(NASDAQ: PYPL) shares have lagged the S&P 500 in 2021, generating a year-to-date total return loss of -21.1%. PayPal stock has had a wild ride in recent years, but investors may be wondering whether there’s any value in PayPal shares after the recent pullback.
A price-to-earnings ratio (PE) is one of the most basic fundamental metrics for gauging a stock’s value. The lower the PE, the higher the value. For comparison, the S&P 500’s PE is currently at about 29.6, nearly double its long-term average of 15.9. making PayPal look overvalued. PayPal’s forward PE ratio is also more than double the average multiple of its financial sector peers, which are averaging a 15.0 forward earnings multiple.
Yet when it comes to evaluating a stock, earnings aren’t everything. The growth rate is also critical for companies that are rapidly building their bottom lines. The price-to-earnings-to-growth ratio (PEG) is a good way to incorporate growth rates into the evaluation process. The S&P 500’s overall PEG is currently about 1.0; PayPal’s PEG is 2.28, suggesting PayPal is still overvalued after accounting for its growth.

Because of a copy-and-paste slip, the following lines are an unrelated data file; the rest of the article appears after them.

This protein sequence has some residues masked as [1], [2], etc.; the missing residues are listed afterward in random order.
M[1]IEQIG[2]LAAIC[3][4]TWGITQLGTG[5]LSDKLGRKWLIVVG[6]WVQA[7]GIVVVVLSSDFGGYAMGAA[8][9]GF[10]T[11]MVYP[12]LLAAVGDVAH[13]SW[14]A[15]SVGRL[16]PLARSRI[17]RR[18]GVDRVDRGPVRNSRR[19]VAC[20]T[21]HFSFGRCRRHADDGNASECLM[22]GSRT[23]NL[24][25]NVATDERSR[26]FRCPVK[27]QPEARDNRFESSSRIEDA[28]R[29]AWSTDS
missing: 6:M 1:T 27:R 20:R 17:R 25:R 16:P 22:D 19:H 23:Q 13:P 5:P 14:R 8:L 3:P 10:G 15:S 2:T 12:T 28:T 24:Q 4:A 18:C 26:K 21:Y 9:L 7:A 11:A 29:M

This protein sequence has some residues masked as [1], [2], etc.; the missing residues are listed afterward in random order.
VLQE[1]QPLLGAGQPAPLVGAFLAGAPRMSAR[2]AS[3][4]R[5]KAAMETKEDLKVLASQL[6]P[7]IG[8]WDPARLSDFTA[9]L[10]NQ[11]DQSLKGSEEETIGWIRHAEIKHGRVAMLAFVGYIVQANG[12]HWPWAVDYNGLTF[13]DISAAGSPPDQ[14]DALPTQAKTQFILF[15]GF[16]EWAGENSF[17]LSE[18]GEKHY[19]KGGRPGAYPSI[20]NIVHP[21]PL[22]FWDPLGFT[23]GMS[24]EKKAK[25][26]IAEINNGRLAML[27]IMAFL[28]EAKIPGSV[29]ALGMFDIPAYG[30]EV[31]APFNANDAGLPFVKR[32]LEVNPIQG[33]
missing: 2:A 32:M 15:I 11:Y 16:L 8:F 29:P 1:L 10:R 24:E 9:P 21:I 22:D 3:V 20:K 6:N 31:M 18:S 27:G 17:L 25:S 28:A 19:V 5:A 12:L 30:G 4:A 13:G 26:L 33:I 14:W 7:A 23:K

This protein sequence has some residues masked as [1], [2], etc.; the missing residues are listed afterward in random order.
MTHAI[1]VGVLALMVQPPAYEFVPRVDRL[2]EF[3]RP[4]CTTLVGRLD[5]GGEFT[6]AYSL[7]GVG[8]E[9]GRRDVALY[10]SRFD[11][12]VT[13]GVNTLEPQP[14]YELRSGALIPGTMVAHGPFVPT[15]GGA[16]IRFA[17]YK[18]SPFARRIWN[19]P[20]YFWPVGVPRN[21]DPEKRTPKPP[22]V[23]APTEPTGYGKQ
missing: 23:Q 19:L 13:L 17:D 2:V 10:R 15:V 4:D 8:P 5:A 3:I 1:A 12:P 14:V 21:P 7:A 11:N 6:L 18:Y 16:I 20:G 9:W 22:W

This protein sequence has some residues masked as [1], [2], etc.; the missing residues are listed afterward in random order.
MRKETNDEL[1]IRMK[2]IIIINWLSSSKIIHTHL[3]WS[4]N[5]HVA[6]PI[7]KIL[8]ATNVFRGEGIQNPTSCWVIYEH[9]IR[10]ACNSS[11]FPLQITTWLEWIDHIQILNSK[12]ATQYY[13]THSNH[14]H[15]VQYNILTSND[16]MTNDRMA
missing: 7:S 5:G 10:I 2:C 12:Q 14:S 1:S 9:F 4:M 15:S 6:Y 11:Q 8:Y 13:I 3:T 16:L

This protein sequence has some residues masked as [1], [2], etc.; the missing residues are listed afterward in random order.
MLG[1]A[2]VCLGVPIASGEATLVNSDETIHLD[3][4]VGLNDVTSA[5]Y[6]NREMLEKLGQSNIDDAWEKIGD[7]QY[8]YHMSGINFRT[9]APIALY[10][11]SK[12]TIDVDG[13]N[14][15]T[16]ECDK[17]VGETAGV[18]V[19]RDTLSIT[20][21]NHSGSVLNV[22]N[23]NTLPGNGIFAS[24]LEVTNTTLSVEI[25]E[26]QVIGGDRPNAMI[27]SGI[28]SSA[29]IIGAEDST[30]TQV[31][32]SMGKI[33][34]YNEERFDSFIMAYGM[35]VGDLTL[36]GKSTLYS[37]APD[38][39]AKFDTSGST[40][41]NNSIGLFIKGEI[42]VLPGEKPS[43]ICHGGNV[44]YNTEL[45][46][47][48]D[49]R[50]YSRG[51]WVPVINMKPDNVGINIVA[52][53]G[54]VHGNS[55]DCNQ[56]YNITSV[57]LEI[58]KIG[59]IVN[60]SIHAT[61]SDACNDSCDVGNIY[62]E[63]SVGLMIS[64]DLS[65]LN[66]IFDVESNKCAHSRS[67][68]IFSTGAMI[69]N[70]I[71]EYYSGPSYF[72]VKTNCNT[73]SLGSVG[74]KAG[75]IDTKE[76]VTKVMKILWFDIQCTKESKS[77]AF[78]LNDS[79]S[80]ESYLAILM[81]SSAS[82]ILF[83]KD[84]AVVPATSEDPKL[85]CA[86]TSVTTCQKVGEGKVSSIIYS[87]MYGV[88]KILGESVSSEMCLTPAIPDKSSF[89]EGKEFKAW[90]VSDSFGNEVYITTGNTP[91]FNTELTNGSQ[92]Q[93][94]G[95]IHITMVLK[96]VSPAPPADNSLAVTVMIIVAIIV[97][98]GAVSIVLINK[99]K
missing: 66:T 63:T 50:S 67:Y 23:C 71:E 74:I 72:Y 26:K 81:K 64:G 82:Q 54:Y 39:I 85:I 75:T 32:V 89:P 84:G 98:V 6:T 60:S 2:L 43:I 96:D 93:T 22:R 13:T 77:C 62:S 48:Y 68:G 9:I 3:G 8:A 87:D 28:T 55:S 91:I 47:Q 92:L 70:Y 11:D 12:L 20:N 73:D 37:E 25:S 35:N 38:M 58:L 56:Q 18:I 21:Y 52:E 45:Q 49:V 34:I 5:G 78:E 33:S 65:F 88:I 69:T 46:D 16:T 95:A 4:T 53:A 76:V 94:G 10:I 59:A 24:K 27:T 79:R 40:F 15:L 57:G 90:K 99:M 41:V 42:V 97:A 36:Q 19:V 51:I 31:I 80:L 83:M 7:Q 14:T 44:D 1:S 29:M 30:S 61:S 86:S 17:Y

Price-to-sales ratio is another important valuation metric, particularly for unprofitable companies and growth stocks. The S&P 500’s PS ratio is currently 3.22, well above its long-term average of 1.63. PayPal’s PS ratio is 9.5, nearly three times the S&P 500 average as a whole. PayPal’s PS ratio is also up 88% over the past five years, suggesting the stock is priced at the high end of its historical valuation range.
Finally, Wall Street analysts see value in PayPal stock over the next 12 months.